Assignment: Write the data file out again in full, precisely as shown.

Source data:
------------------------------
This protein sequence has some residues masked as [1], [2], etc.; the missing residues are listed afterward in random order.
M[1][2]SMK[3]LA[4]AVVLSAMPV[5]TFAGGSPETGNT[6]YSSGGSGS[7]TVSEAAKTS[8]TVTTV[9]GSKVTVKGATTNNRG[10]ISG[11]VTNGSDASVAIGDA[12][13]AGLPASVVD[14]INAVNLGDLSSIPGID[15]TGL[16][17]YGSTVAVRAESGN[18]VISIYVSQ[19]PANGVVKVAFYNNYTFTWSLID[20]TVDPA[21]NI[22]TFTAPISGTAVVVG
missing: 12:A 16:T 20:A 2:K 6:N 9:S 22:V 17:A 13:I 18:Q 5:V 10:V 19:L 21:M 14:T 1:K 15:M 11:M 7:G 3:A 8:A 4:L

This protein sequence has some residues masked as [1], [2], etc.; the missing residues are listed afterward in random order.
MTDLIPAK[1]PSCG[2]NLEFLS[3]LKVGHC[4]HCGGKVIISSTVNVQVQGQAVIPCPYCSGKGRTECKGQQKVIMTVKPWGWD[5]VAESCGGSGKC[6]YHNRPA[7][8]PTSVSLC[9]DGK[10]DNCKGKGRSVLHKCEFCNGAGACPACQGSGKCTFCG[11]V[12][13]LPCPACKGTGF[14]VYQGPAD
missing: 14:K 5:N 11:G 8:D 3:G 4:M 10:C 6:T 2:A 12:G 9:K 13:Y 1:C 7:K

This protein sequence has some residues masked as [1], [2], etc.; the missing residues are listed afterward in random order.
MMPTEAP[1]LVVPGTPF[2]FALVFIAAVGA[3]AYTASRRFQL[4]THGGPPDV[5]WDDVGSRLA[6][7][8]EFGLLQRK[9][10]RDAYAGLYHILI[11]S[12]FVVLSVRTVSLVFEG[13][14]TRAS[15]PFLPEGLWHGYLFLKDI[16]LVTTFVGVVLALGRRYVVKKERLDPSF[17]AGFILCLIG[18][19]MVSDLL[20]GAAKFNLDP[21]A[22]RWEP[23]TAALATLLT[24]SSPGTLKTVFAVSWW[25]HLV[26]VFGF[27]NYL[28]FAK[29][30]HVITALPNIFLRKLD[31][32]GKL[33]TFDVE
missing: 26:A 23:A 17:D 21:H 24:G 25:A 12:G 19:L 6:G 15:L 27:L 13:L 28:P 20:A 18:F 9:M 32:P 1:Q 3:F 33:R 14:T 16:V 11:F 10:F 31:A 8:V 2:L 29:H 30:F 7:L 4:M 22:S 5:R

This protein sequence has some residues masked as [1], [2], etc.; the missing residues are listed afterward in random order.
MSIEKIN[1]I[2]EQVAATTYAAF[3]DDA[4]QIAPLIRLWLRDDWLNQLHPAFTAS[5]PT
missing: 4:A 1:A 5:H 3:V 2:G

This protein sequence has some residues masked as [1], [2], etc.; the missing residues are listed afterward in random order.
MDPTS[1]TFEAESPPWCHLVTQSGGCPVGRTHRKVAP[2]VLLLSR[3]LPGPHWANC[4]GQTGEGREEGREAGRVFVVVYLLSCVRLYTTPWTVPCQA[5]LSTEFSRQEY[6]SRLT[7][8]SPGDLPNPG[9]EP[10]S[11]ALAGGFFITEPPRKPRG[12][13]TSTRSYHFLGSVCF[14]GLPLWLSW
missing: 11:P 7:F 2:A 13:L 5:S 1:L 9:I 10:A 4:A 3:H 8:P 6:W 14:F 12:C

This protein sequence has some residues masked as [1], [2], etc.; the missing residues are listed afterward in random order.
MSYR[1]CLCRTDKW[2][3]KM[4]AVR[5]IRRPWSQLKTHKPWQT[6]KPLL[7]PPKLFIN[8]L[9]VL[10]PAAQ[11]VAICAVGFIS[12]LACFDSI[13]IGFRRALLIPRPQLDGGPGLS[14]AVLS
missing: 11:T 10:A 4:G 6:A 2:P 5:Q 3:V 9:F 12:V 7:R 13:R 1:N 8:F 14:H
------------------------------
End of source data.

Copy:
This protein sequence has some residues masked as [1], [2], etc.; the missing residues are listed afterward in random order.
M[1][2]SMK[3]LA[4]AVVLSAMPV[5]TFAGGSPETGNT[6]YSSGGSGS[7]TVSEAAKTS[8]TVTTV[9]GSKVTVKGATTNNRG[10]ISG[11]VTNGSDASVAIGDA[12][13]AGLPASVVD[14]INAVNLGDLSSIPGID[15]TGL[16][17]YGSTVAVRAESGN[18]VISIYVSQ[19]PANGVVKVAFYNNYTFTWSLID[20]TVDPA[21]NI[22]TFTAPISGTAVVVG
missing: 12:A 16:T 20:A 2:K 6:N 9:S 22:V 17:A 13:I 18:Q 5:V 10:V 19:L 21:M 14:T 1:K 15:M 11:M 7:G 3:A 8:A 4:L

This protein sequence has some residues masked as [1], [2], etc.; the missing residues are listed afterward in random order.
MTDLIPAK[1]PSCG[2]NLEFLS[3]LKVGHC[4]HCGGKVIISSTVNVQVQGQAVIPCPYCSGKGRTECKGQQKVIMTVKPWGWD[5]VAESCGGSGKC[6]YHNRPA[7][8]PTSVSLC[9]DGK[10]DNCKGKGRSVLHKCEFCNGAGACPACQGSGKCTFCG[11]V[12][13]LPCPACKGTGF[14]VYQGPAD
missing: 14:K 5:N 11:G 8:D 3:G 4:M 10:C 6:T 2:A 12:G 9:K 13:Y 1:C 7:K

This protein sequence has some residues masked as [1], [2], etc.; the missing residues are listed afterward in random order.
MMPTEAP[1]LVVPGTPF[2]FALVFIAAVGA[3]AYTASRRFQL[4]THGGPPDV[5]WDDVGSRLA[6][7][8]EFGLLQRK[9][10]RDAYAGLYHILI[11]S[12]FVVLSVRTVSLVFEG[13][14]TRAS[15]PFLPEGLWHGYLFLKDI[16]LVTTFVGVVLALGRRYVVKKERLDPSF[17]AGFILCLIG[18][19]MVSDLL[20]GAAKFNLDP[21]A[22]RWEP[23]TAALATLLT[24]SSPGTLKTVFAVSWW[25]HLV[26]VFGF[27]NYL[28]FAK[29][30]HVITALPNIFLRKLD[31][32]GKL[33]TFDVE
missing: 26:A 23:A 17:D 21:H 24:G 25:A 12:G 19:L 6:G 15:L 27:L 13:L 28:P 20:A 18:F 9:M 32:P 1:Q 3:F 33:R 14:T 16:V 11:F 10:F 31:A 8:V 2:L 29:H 30:F 7:L 4:M 22:S 5:R

This protein sequence has some residues masked as [1], [2], etc.; the missing residues are listed afterward in random order.
MSIEKIN[1]I[2]EQVAATTYAAF[3]DDA[4]QIAPLIRLWLRDDWLNQLHPAFTAS[5]PT
missing: 4:A 1:A 5:H 3:V 2:G

This protein sequence has some residues masked as [1], [2], etc.; the missing residues are listed afterward in random order.
MDPTS[1]TFEAESPPWCHLVTQSGGCPVGRTHRKVAP[2]VLLLSR[3]LPGPHWANC[4]GQTGEGREEGREAGRVFVVVYLLSCVRLYTTPWTVPCQA[5]LSTEFSRQEY[6]SRLT[7][8]SPGDLPNPG[9]EP[10]S[11]ALAGGFFITEPPRKPRG[12][13]TSTRSYHFLGSVCF[14]GLPLWLSW
missing: 11:P 7:F 2:A 13:L 5:S 1:L 9:I 10:A 4:A 3:H 8:P 6:W 14:F 12:C

This protein sequence has some residues masked as [1], [2], etc.; the missing residues are listed afterward in random order.
MSYR[1]CLCRTDKW[2][3]KM[4]AVR[5]IRRPWSQLKTHKPWQT[6]KPLL[7]PPKLFIN[8]L[9]VL[10]PAAQ[11]VAICAVGFIS[12]LACFDSI[13]IGFRRALLIPRPQLDGGPGLS[14]AVLS
missing: 11:T 10:A 4:G 6:A 2:P 5:Q 3:V 9:F 12:V 7:R 13:R 1:N 8:F 14:H